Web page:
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Survey shows Americans in the dark regarding genetically modified foods.

Americans pay little attention to genetically modified foods, have difficulty separating fact from fiction when it comes to the science behind them, and are willing to believe unsubstantiated rumors about them.

According to a national study of 1,200 Americans commissioned by the Food Policy Institute (FPI) at Rutgers-Cook College, while most Americans say they are interested in the technology and have opinions about it, most lack the tools and background needed for an informed assessment.

Genetic modification (GM) involves the transfer of genes from one plant or animal to another with the purpose of expressing a desired trait, such as pest resistance or increased productivity. Estimates suggest that as much as 80 percent of processed foods in the United States contain a component from a genetically modified crop, such as corn starch, high-fructose corn syrup, canola oil, soybean oil, soy flour, lecithin, or cotton-seed oil.

Despite the abundance of products with GM ingredients, the FPI study found that fewer than half of Americans are aware that such products are currently for sale in supermarkets, and fewer than a third realize they regularly consume GM foods. Even those who say they are aware of GM foods are confused as to which foods are out there; the majority (79 percent) incorrectly believed that GM tomatoes are available, possibly due to Calgene's highly publicized (but now defunct) GM tomato marketing effort in the mid 1990s.

On a quiz about the basic science behind GM technology, 87 percent of Americans could not score a passing grade. Seven in 10 don't believe it is possible to transfer animal genes into plants, six in 10 don't realize that ordinary tomatoes contain genes, and more than half believe that tomatoes modified with genes from a catfish would probably taste fishy. Fewer than half understand that eating a genetically modified fruit would not cause their own genes to become modified.

"People seem to have a great number of misconceptions about the technology," says the study's lead author, Rutgers psychologist William Hallman. "As a result, they seem to be willing to believe just about anything they hear about GM foods." Most Americans find it believable that people have had allergic reactions to GM food, and more than half find it believable that a large fast-food chain used chickens so altered by genetic modification that they are not considered chickens anymore (both untrue rumors widely disseminated on the Internet).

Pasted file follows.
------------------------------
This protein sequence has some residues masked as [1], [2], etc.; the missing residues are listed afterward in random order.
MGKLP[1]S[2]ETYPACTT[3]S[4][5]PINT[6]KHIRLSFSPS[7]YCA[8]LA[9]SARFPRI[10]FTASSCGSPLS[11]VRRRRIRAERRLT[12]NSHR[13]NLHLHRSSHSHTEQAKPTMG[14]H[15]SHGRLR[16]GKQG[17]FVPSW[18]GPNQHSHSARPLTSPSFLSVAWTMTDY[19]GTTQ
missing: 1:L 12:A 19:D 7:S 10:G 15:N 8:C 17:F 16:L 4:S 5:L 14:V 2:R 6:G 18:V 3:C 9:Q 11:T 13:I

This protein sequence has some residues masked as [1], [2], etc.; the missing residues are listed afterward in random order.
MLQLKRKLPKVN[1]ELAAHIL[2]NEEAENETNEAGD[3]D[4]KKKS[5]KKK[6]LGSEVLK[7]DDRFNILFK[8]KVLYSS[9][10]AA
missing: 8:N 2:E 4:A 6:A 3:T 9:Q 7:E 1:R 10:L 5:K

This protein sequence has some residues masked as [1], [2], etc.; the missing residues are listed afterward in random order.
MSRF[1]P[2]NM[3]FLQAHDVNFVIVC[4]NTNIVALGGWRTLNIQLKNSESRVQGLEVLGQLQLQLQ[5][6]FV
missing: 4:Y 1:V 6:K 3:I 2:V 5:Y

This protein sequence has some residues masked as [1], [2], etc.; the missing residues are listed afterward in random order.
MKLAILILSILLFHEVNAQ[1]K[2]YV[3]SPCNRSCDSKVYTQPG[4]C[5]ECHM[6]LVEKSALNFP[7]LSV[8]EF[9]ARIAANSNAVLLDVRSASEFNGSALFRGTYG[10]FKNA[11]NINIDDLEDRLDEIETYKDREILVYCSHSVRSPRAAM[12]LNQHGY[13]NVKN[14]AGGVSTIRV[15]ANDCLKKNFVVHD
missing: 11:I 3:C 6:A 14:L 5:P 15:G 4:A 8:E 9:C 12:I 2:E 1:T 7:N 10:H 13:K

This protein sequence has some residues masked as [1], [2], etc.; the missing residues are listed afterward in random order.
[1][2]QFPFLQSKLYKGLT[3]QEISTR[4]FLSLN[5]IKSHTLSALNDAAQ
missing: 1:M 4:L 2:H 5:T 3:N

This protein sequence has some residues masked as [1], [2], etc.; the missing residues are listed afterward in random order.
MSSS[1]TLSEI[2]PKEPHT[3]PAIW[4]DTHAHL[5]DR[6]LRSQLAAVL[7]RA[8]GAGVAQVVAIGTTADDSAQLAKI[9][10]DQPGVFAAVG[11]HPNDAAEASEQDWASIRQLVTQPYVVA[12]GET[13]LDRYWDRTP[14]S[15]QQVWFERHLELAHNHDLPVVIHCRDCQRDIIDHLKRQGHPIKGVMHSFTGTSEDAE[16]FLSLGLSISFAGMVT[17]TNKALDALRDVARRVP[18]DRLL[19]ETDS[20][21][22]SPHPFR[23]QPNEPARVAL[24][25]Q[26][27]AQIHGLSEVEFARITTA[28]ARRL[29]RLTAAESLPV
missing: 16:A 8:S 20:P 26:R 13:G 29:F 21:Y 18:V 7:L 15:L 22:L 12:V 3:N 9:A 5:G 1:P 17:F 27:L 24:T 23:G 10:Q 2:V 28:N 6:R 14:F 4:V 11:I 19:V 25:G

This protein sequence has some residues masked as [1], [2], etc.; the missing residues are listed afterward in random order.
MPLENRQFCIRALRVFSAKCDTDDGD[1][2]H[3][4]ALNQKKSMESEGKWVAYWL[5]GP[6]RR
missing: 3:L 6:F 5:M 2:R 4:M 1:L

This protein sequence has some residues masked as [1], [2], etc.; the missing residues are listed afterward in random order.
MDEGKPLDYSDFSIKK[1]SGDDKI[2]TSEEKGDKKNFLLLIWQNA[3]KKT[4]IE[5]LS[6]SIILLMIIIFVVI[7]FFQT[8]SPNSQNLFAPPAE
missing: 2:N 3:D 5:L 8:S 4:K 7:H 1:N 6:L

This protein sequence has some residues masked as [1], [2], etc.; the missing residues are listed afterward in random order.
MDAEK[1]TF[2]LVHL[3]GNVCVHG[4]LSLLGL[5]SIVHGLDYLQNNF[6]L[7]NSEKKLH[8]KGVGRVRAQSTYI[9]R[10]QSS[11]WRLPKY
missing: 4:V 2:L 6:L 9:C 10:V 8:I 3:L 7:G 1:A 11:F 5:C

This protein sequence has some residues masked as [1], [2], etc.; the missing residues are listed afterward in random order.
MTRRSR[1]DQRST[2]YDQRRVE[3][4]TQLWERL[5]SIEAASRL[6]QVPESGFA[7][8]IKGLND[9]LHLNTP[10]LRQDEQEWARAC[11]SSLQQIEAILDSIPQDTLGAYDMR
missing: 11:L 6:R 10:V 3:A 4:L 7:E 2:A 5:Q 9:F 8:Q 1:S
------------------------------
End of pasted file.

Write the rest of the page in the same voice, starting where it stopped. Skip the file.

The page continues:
Most Americans say they have heard little and know little about GM foods, and nearly two-thirds say they have never talked about the technology with anyone. Nevertheless, some respondents reported strong support or opposition for the technology, with 27 percent approving and 23 percent disapproving of it. However, most Americans said they were unsure or could not take a position.

Even though they lack a solid information base, most Americans report passive interest in the topic of GM food. That is, while very few have actually looked for information about GM food, most say they would be very interested in watching television shows about the technology, particularly shows addressing concern about potential risks.

The study is the third in a series funded by a grant from the USDA under the Initiative for Future Agriculture and Food Systems Program to examine consumer perceptions of agricultural biotechnology. Copies of the report, Americans and GM Food: Knowledge, Opinion & Interest in 2004, can be downloaded at no cost at the Food Policy Institute Web site: http://www.foodpolicyinstitute.org.
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Title Annotation:Update
Publication:Resource: Engineering & Technology for a Sustainable World
Geographic Code:1USA
Date:Apr 1, 2005
Words:575
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